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Proceedings Paper

Flexible pointing models for large Arecibo-type optical telescopes
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Paper Abstract

The modern day computing power to cost ratio has allowed flexible yet complex mathematical models to be implemented in various arenas. A current example is the Southern African Large Telescope and the Hobby-Eberly Telescope, Arecibo-type large optical telescopes, which have a moving prime focus confined to a spherical surface. The complexity of the moving tracking mechanism, a stationary self-aligning mirror and the scales of the structures involved in such telescopes have led to the requirement of more flexible telescope mount models. In this way the combination of low cost and a requirement for flexibility has led to the design of new mathematical models for telescopes of this type. A case in point is the Southern African Large Telescope, due to the specific design and calibration requirements during the design and commissioning of the telescope, an adaptable mathematical model is required. Such a model should have multiple easily accessible entry points and flexibility of conversion paths between the various coordinate systems involved. In this paper the authors present an overview of the special requirements for the Southern African Large Telescope and the eventual design and implementation of a mathematical model to cope with these requirements. Some of the topics that will be discussed include: tracking challenges on SALT; layering of complexity of the mathematical model; software design and access to mathematical parameters; analytical and statistical tools for model design; and design consistency between coordinate conversions.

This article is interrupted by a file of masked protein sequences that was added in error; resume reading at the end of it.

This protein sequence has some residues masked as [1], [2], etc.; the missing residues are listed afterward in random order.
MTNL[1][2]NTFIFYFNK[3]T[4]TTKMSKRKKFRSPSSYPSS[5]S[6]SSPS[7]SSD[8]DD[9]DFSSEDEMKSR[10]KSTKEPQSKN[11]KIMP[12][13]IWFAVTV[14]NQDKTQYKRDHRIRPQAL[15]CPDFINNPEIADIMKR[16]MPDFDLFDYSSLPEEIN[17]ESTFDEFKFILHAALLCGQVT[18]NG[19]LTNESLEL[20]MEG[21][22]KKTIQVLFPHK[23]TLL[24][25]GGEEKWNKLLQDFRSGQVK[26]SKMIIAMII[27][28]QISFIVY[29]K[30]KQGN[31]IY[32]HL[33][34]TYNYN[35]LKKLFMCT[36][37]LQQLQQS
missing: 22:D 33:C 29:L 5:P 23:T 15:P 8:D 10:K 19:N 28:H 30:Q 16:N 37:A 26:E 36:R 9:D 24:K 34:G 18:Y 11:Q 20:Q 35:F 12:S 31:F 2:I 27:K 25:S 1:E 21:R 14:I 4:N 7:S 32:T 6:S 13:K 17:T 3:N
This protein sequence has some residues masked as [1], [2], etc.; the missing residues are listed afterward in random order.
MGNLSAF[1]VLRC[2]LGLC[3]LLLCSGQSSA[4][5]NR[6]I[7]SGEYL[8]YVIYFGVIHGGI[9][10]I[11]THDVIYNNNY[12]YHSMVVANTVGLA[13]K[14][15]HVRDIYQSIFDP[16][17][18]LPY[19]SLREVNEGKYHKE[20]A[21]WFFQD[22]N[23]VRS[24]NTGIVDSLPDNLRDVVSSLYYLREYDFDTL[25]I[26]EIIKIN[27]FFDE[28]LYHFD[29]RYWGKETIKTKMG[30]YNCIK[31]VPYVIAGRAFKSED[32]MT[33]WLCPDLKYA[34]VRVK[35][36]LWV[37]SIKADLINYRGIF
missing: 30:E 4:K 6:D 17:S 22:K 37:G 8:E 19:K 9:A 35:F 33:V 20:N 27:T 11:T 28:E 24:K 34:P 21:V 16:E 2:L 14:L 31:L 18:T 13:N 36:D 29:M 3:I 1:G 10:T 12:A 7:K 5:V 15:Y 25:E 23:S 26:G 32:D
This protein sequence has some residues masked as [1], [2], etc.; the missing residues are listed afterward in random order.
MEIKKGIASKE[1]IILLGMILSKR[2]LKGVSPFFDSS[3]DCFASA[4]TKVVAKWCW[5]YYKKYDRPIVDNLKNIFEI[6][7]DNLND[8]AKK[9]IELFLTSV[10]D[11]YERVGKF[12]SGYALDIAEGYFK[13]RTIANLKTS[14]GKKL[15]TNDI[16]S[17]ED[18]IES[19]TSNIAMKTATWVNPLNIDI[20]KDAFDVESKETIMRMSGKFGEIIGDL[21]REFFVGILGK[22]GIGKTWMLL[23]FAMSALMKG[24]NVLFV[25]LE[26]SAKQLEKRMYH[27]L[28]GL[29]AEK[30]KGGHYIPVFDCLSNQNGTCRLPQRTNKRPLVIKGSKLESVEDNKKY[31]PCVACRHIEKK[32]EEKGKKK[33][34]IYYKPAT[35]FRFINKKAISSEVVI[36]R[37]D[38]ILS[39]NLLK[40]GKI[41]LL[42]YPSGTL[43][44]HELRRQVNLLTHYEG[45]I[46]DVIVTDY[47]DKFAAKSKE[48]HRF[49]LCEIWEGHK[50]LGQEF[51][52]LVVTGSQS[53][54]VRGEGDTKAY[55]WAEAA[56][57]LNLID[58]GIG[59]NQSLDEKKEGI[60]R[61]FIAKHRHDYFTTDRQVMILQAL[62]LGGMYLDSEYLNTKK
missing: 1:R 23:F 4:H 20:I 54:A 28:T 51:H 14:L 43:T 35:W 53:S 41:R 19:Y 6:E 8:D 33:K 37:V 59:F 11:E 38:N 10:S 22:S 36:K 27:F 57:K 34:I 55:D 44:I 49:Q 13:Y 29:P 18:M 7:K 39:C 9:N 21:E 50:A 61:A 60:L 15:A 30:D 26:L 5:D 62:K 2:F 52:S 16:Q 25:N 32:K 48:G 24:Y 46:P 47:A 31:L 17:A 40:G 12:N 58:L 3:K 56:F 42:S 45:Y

Paper Details

Date Published: 15 September 2004
PDF: 10 pages
Proc. SPIE 5496, Advanced Software, Control, and Communication Systems for Astronomy, (15 September 2004); doi: 10.1117/12.552178
Show Author Affiliations
Hendrik J. Schalekamp, SALT Foundation (South Africa)
Gerhard Swart, SALT Foundation (South Africa)


Published in SPIE Proceedings Vol. 5496:
Advanced Software, Control, and Communication Systems for Astronomy
Hilton Lewis; Gianni Raffi, Editor(s)

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